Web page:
Early one Sunday morning I was driving my son to his child-minder’s house as I was on-call and was required to spend the next 24 hours in the hospital covering emergencies. He was 6 years old at the time. Casually I said, ”See how unfair it is that everyone else is in bed and I have to go to work today.” After thinking about it for a while he said, “But Mamma, you are a good girl.’
He completely accepted my work as a part of his life and accommodated it so generously. He was always keen to hear interesting stories from the hospital. He loved ‘House’ and was a big fan of the obnoxious doctor. He excused his behavior in view of how brilliant he was. Of course, I did point out to him that in real life that particular doctor would not be able to keep his job for more than an hour but he was a fan nonetheless.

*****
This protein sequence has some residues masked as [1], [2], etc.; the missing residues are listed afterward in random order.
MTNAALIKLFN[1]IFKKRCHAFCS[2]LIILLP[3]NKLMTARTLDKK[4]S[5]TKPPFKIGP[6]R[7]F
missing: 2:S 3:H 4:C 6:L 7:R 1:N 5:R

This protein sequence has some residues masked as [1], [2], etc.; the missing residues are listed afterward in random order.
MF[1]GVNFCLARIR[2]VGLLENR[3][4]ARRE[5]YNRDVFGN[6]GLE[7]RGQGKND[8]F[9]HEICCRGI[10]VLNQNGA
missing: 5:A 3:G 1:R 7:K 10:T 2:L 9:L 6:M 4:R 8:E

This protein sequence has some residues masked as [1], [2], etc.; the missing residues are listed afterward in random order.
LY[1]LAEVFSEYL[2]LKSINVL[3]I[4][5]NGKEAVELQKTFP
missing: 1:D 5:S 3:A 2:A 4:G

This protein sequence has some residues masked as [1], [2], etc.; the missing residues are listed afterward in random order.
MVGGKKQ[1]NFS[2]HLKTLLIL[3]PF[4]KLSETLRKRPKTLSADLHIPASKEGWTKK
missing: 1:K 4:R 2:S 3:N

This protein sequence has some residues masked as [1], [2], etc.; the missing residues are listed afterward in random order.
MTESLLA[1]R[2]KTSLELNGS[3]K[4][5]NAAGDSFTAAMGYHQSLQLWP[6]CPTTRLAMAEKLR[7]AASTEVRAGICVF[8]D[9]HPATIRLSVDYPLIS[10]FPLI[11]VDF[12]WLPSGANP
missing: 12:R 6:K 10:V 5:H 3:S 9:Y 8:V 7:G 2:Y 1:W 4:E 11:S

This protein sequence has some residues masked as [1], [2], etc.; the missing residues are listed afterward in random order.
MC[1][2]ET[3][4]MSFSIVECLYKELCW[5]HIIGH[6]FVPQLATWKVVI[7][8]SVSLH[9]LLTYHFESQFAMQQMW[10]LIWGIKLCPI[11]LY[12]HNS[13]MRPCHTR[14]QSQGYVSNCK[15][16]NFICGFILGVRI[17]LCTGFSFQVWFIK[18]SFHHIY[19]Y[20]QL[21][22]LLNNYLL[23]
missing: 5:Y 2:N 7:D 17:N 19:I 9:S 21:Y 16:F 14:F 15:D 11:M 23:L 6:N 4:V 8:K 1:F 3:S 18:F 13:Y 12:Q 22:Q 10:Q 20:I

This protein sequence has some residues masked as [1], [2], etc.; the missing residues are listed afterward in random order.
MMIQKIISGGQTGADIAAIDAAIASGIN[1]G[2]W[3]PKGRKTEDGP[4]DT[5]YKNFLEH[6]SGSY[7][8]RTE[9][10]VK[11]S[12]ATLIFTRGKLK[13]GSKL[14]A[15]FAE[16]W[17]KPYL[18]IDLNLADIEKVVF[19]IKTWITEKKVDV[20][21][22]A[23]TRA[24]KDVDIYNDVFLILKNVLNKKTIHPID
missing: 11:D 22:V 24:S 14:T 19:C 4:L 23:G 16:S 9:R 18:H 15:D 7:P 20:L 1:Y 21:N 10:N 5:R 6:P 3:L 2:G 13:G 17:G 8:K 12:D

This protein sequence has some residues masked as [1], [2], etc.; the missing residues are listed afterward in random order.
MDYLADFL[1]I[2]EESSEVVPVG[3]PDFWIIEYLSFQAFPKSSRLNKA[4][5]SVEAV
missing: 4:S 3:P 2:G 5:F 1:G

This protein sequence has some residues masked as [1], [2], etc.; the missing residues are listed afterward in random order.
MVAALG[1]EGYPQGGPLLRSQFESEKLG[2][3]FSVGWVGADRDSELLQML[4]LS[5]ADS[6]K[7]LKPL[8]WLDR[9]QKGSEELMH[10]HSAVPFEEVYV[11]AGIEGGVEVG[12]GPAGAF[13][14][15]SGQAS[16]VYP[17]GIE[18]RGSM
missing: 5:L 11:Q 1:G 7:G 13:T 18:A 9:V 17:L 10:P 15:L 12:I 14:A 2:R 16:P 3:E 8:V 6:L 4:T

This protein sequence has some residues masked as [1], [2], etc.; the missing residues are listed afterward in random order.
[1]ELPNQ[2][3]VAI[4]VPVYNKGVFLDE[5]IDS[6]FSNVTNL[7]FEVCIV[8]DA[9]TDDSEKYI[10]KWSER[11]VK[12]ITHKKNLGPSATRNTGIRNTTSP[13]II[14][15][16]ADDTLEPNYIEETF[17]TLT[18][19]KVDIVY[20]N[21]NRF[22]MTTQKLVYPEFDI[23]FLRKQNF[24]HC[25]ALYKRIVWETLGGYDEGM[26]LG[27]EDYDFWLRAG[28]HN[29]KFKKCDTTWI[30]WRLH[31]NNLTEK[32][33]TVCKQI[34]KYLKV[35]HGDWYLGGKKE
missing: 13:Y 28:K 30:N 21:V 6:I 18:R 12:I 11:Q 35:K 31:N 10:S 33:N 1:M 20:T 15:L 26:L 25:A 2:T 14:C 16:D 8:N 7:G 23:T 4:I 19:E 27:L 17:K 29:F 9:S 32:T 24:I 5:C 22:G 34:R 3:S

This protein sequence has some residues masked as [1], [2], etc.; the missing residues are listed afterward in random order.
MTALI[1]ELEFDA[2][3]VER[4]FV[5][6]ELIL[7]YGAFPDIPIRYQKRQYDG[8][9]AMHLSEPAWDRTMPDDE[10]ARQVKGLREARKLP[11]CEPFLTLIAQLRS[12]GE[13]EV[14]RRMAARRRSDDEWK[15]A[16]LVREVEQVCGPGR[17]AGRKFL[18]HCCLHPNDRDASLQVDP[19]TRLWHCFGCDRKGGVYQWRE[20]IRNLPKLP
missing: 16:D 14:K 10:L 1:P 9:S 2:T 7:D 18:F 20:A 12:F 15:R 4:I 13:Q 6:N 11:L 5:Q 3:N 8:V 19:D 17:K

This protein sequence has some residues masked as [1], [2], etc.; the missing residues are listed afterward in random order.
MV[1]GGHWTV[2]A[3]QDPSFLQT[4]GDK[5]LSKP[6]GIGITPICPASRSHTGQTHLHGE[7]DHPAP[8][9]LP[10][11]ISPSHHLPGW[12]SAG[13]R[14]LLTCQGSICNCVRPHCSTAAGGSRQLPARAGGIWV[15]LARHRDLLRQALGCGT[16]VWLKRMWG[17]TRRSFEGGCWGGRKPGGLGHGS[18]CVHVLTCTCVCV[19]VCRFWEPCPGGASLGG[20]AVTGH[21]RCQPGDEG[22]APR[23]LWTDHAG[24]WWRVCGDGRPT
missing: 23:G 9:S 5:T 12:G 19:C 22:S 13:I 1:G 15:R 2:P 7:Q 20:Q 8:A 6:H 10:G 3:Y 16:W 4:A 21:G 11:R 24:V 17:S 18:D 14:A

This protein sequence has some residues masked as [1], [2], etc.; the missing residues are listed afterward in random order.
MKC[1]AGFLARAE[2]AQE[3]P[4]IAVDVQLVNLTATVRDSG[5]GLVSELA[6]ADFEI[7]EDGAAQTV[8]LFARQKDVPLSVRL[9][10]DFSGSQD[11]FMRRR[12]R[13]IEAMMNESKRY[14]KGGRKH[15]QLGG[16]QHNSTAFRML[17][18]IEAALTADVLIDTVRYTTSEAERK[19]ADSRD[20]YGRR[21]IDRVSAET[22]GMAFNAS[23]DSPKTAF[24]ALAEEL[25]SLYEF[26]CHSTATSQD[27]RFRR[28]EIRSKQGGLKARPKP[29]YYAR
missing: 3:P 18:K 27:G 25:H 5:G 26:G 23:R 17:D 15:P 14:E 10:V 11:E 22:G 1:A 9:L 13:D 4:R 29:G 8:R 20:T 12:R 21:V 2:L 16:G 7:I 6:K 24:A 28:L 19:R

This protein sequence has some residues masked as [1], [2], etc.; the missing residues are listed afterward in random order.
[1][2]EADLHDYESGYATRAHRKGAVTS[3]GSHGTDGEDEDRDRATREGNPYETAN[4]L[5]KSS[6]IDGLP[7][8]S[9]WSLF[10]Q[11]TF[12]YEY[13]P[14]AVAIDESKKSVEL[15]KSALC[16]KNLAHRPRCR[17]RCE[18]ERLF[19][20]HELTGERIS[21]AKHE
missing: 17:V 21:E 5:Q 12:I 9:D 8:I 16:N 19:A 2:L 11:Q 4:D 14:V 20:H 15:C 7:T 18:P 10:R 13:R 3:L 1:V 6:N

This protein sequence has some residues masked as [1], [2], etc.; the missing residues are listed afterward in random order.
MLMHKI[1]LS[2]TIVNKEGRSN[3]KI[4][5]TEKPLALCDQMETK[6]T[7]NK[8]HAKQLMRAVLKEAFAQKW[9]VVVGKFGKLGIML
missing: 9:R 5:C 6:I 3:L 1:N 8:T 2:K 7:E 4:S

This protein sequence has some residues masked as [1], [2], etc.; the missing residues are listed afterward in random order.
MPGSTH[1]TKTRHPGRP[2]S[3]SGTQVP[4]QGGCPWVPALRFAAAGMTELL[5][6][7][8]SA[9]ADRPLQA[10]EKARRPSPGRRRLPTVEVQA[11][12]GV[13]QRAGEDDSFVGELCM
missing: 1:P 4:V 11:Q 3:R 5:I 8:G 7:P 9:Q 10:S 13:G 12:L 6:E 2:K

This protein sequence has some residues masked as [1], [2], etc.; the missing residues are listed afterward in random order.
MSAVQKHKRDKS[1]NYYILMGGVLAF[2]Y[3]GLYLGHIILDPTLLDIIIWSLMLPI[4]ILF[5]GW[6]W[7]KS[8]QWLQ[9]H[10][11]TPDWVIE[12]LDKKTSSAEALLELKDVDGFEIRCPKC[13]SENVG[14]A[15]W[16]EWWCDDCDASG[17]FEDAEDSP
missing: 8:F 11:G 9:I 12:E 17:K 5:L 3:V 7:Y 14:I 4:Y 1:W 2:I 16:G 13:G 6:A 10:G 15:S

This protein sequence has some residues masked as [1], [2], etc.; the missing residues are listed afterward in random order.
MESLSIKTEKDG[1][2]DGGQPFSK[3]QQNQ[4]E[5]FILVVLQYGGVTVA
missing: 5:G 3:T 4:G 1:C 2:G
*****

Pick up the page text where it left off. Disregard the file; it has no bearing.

He was also a fabulous mimic of English as spoken by people from various parts of the world. He and his best friend would spend an entire day pretending to be tourists from South Africa while shopping at Oxford Street. One evening he was on the phone ordering a Chinese meal from our regular take-away. The person who received the phone was of Chinese origin with a strong accent. He started placing the order in a Chinese accent and by the third sentence, both men at either end of the line were in splits of laughter.
I think this attitude comes from being present to others. Often I find it difficult to be present to myself, leave alone anyone else. There are so many distractions, the biggest of them being our agendas, the awful never-ending to-do lists that make us believe that what we need to get done is more important than people. Being present is being alive.